If not for a second-half collapse back in 2005, playoff baseball might have returned to D.C. much sooner than Wednesday.
No one knows that better than Frank Robinson, the Hall of Famer who managed the franchise through the final three seasons in Montreal and the first two in Washington. The Lerner family invited him to throw out the ceremonial first pitch before Game 3 of the NLDS, and the occasion brought to mind those fleeting playoff hopes the Nats had seven years ago.
Robinson’s team took a 52-36 record into the All-Star break but stumbled to 29-45 down the stretch, finishing at 81-81.
“I would like to have done it,” Robinson said. “We thought we had a good chance of doing it in ‘05, the first year. We had a terrific first half and someone turned the switch off when we went to the break and a different team came back after the break. But it was fun the first half of the season.”
Wednesday afternoon, the 77-year-old celebrated his latest visit to D.C. by catching up with his old friend and former Orioles teammate Davey Johnson before the game. He followed up by delivering a pitch close enough to be called a strike by Ian Desmond, who switched to the No. 20 jersey this season to honor Robinson.
“He’s worn it well,” Robinson said of Desmond, who was in spring training as a minor leaguer when the Hall of Famer still managed the club.
Robinson said he was impressed with the Nationals for having the patience to assemble a winning team the way they did.
“They knew when we got here, new ownership and whatever, that they had to rebuild the minor league system and be patient with the young players and build from within,” he said. “That’s the way you build a winner and that’s the way you have a consistent winner. [General manager Mike] Rizzo and his staff have done a tremendous job rebuilding the minor league system and developing the young players and mixing in some veteran players, and the coaching staff has done an outstanding job.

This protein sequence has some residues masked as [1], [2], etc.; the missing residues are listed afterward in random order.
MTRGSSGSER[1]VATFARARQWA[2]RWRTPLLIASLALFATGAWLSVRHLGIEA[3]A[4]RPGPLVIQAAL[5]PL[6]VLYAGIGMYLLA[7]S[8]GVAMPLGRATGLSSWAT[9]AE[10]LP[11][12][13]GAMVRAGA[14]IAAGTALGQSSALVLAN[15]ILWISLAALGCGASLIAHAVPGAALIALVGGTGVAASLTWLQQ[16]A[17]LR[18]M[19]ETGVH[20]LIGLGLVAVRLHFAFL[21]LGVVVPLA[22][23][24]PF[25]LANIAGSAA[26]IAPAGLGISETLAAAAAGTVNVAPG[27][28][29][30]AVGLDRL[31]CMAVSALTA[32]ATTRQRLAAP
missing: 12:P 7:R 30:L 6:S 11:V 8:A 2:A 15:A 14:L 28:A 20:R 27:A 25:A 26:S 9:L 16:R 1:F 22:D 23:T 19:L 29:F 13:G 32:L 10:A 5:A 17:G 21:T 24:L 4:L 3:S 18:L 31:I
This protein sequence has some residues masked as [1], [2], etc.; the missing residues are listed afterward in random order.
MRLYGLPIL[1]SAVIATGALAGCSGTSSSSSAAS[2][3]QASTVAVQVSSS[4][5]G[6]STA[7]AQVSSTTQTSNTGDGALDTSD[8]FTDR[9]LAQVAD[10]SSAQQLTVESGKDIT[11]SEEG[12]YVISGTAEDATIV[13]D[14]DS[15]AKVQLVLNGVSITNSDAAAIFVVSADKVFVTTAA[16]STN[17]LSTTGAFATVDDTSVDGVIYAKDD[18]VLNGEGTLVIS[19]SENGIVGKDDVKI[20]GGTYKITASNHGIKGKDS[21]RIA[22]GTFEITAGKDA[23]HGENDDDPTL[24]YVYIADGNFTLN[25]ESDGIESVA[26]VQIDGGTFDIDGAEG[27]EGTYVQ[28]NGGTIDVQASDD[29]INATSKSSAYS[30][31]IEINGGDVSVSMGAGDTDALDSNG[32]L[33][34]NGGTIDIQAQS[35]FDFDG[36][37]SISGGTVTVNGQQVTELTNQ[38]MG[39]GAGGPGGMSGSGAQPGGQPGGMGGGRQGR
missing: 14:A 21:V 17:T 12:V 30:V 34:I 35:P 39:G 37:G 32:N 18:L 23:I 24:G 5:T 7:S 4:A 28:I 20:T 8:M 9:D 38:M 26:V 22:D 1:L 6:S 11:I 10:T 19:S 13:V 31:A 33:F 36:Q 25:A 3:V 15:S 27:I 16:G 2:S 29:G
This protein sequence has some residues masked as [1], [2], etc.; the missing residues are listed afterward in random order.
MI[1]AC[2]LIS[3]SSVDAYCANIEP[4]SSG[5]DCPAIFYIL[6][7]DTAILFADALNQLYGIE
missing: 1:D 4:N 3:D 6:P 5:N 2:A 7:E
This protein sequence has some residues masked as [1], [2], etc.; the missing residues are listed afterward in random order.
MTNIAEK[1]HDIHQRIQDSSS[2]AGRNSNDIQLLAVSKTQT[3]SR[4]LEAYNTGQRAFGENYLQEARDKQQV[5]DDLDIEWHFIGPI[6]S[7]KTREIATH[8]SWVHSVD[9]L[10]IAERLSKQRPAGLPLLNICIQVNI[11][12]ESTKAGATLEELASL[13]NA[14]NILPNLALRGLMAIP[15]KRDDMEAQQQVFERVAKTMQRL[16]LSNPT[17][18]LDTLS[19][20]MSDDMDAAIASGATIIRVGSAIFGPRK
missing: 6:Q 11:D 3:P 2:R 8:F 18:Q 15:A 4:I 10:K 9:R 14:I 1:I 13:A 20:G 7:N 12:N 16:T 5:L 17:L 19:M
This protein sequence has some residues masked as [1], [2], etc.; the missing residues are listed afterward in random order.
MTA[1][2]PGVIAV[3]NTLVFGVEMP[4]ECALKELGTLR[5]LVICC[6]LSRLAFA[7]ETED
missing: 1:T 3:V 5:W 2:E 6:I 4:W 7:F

“It came a little quicker than I thought it would, but after last year I felt good about this franchise having an opportunity to do something this year. If not, next year. So they came a year sooner.”
Though Robinson played for five franchises and managed two more, it seems D.C. remains special to him.
“The two years we spent here, especially the first half of the first year, it was great,” he said. “It was exciting, and it was good for the fans because people were saying that baseball wouldn’t go here with the Orioles just down the way.
“I told them they were wrong from the beginning when we were in Montreal and thinking about coming here. I said these are great baseball fans here, and you put a good product out there, they’ll come out and root for the team. It’s great to see that. Well-deserved.”